Tom sighed as he flopped down into the soft warm hay in Timothy O’Brian’s stable. Closing his eyes, he raised his face and allowed the sun streaming in through the door to warm his cheeks. Even in mid-summer, the stiff breeze at the top of Long’s Hill would make a man shiver. He fumbled in his pocket and dug out his trusty old pipe. Lugging buckets up the hill to water the horses had completely worn him out. Tom glanced up as a shadow filled the doorway.
“Hey, Joe! How is ya doin’? Can you believe ‘ow ‘ard it is to git dese harses settled in? Dose fellers shoulda warned us when they decided to fix dose water mains. We coulda at least filled a barrel or two b’fore ‘and!”
Joe leaned against the doorpost. Tom’s complaints did not pause for a second as he prepared his pipe and fished in his other pocket for a match. Finding what he was looking for, Tom lit the pipe, carelessly shaking the match and tossing it over his shoulder. “B’y I’m tellin’ you, if I didn’t ‘ave me wife and five kids at ‘ome, I wouldn’t put up wit dis job. Just look at dat water over dere. Dat’s where I wants to be. In a fishin’ boat.” The Atlantic Ocean shone beckoningly in the distance.
Joe laughed as he turned to go out the door. “You’re sometin else, me son. Be glad you got a job now a days! I’m gittin back to work.”
Tom snorted as he settled back into the straw to rest for just a while longer.
Suddenly, Tom jumped up and sniffed the air. What was that smell? Fear jolted through his body. He searched the hay with frantic eyes. There, just beyond where he had been resting, smoke was just beginning to float lazily upwards.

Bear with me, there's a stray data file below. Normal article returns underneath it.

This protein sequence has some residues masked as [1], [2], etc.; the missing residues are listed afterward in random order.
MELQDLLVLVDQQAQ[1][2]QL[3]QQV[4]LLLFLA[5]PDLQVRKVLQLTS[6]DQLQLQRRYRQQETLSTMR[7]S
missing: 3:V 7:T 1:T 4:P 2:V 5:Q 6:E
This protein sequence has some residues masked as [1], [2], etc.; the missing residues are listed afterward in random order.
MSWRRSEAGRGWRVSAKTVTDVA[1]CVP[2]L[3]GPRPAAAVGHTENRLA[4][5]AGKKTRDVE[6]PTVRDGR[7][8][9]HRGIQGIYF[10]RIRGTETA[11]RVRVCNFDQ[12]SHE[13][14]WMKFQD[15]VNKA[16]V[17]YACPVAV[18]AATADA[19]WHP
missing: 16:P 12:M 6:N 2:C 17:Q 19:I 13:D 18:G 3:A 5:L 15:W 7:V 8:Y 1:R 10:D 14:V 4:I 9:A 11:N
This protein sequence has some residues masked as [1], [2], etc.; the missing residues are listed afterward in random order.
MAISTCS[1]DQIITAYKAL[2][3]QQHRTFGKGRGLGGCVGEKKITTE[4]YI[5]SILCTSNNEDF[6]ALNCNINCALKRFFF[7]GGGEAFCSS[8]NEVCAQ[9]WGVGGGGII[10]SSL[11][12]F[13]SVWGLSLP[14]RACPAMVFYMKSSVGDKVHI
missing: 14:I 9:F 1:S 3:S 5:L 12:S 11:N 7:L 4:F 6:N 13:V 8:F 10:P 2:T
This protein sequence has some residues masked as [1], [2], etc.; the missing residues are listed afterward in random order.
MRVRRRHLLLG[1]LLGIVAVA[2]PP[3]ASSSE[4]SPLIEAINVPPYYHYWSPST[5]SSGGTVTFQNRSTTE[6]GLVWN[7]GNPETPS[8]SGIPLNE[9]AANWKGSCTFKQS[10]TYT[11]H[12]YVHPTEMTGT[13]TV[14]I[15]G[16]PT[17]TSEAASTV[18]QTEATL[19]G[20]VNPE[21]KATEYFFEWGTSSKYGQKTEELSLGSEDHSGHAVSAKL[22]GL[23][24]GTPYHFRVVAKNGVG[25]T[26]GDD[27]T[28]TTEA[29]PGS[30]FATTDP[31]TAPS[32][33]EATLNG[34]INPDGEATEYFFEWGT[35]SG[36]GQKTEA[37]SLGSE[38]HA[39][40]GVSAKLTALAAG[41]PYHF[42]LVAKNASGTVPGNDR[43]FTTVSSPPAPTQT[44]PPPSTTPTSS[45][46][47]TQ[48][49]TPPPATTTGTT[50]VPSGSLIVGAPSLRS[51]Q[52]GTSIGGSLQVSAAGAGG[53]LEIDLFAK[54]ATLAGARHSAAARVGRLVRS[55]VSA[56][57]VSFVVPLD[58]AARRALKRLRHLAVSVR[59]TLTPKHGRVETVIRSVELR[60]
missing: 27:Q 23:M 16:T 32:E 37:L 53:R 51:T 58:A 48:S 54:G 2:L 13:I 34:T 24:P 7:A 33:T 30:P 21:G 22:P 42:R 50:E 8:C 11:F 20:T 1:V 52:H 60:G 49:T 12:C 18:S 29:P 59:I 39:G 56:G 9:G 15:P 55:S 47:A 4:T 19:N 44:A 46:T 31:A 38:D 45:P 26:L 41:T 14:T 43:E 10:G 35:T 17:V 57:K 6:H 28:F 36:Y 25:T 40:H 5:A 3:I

Turning around in a craze, Tom knocked over the only bucket of water left in the stable.
“Jumpin’ dyin’s! Now what ‘ave I done?” Over his shoulder, he heard a crackling sound. He could not believe his eyes. In just seconds, the wind coming in the open door had blown over the little flame and caused it to spread and jump all over the bed of hay that Tom had just left.
“’Elp! Dere’s a fire in ‘ere. Somebody, ‘elp me! Joe! Where are ya?”
He saw Joe grab the rope on the alarm bell hanging in the tree across the stable yard and ring it as hard as he could. Tom whirled around. “Da ‘harses! By Jarge! Joe, ‘elp me git the animals out!”
Thick smoke billowed out the door of the stable as Tom and Joe fought their way in to rescue the horses. Terrified neighing and kicking led them through to the other side of the smoke. One by one, they led the frightened beasts to safety out the back door.
Within minutes, the wind had taken the fire through the roof of the stable and wisps of burning straw were flying into the tinder dry trees and bushes. Tom and Joe stood by the far corral staring in amazement as the flames spread like they were possessed. By the time the fire brigade arrived, the flames had spread to a nearby shed. They ran over to see if they could help, when somebody realized their dilemma. There was no water!
“Day ‘ooked up the water again dis morning down town. You ‘aven’t got water up ‘ere yet?” The leader of the fire brigade shook his head in disbelief. The hose they hooked up to the fire hydrant lay flat on the ground with only a trickle of water coming out the open end.
“The pressure mus’ not be built up enuf yet to git up de ‘ill. Wat about the water supply tank?” Joe yelled.
The momentary flicker of hope that crossed the leader’s face quickly turned to despair. “De guys emptied de tank last night when dey was practisin’ their ‘ose work! Of all de luck! Come on boys, we’ll do wat we can.” All their valiant efforts were futile as the fire flowed like water down the hill, lapping up the thirsty grass. The wind whipped sparks all over the nearby wooden houses. Tom slumped onto the ground in the clearing as he stared in disbelief at the chaos unfolding below him. A whimpered cry escaped his lips, “Oh God! ‘Ave mercy!”
By the end of the day, The Great Fire of 1892 had left over 11,000 people homeless in the city of St. John’s, Newfoundland. Most of the city was in ashes. As a result of this fire, new equipment was purchased and three new fire stations were built within the next two years, to give firefighters a fighting chance, and to ensure that a Great Fire such as this one would never occur again.
Resource Material: http://www.heritagefoundation.ca/docs/firehall.pdf
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